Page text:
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What is Free Radical Substitution?

Substitution reactions

These are reactions in which one atom in a molecule is replaced by another atom or group of atoms. Free radical substitution  often involves breaking a carbon-hydrogen bond in alkanes such as

 

methane CH4
ethane CH3CH3
propane CH3CH2CH3

 

A new bond is then formed to something else. It also happens in alkyl groups like methyl, ethyl (and so on) wherever these appear in more complicated molecules.

 

methyl CH3
ethyl CH3CH2

 

For example, ethanoic acid is CH3COOH and contains a methyl group. The carbon-hydrogen bonds in the methyl group behave just like those in methane, and can be broken and replaced by something else in the same way. A simple example of substitution is the reaction between methane and chlorine in the presence of UV light (or sunlight).

\[ CH_4  +  Cl_2\rightarrow CH_3Cl  +  HCl\]

Notice that one of the hydrogen atoms in the methane has been replaced by a chlorine atom. That's substitution.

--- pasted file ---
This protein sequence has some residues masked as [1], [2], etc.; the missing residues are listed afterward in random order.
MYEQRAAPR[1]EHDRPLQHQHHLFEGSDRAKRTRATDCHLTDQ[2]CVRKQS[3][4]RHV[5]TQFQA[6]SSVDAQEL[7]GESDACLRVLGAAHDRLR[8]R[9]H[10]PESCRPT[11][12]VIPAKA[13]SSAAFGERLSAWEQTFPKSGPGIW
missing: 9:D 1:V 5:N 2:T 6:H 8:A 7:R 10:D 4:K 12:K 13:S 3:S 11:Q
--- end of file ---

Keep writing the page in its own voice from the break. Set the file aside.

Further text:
Free radical reactions

Free radicals are atoms or groups of atoms which have a single unpaired electron. A free radical substitution reaction is one involving these radicals. Free radicals are formed if a bond splits evenly - each atom getting one of the two electrons. The name given to this is homolytic fission.

To show that a species (either an atom or a group of atoms) is a free radical, the symbol is written with a dot attached to show the unpaired electron. For example:

 

a chlorine radical Cl
a methyl radical CH3

Contributors

Jim Clark (Chemguide.co.uk)